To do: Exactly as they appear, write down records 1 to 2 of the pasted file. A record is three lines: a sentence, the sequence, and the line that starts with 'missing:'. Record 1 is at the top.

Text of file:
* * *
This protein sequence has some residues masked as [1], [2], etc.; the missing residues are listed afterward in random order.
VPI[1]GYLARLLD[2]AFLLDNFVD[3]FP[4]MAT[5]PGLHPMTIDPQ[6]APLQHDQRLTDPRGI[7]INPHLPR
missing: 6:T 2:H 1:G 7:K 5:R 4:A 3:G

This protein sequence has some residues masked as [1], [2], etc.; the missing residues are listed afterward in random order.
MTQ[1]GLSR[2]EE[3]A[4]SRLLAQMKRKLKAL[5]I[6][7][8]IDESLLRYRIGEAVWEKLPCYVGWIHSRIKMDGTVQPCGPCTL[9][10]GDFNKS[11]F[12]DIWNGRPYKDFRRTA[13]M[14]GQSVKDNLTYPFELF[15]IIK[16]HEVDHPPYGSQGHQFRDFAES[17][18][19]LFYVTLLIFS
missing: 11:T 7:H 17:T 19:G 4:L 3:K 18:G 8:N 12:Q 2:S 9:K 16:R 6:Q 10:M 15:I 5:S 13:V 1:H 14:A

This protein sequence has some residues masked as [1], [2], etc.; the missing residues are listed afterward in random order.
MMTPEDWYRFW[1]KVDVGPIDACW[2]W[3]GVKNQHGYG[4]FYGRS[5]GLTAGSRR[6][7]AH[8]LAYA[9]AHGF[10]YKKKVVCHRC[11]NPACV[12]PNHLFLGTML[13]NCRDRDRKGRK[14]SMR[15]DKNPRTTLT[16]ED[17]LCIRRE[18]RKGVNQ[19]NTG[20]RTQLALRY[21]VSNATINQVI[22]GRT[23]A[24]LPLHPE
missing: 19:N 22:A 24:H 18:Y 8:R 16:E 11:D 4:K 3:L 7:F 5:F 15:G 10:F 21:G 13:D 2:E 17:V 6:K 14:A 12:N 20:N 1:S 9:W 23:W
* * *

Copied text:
This protein sequence has some residues masked as [1], [2], etc.; the missing residues are listed afterward in random order.
VPI[1]GYLARLLD[2]AFLLDNFVD[3]FP[4]MAT[5]PGLHPMTIDPQ[6]APLQHDQRLTDPRGI[7]INPHLPR
missing: 6:T 2:H 1:G 7:K 5:R 4:A 3:G

This protein sequence has some residues masked as [1], [2], etc.; the missing residues are listed afterward in random order.
MTQ[1]GLSR[2]EE[3]A[4]SRLLAQMKRKLKAL[5]I[6][7][8]IDESLLRYRIGEAVWEKLPCYVGWIHSRIKMDGTVQPCGPCTL[9][10]GDFNKS[11]F[12]DIWNGRPYKDFRRTA[13]M[14]GQSVKDNLTYPFELF[15]IIK[16]HEVDHPPYGSQGHQFRDFAES[17][18][19]LFYVTLLIFS
missing: 11:T 7:H 17:T 19:G 4:L 3:K 18:G 8:N 12:Q 2:S 9:K 16:R 6:Q 10:M 15:I 5:S 13:V 1:H 14:A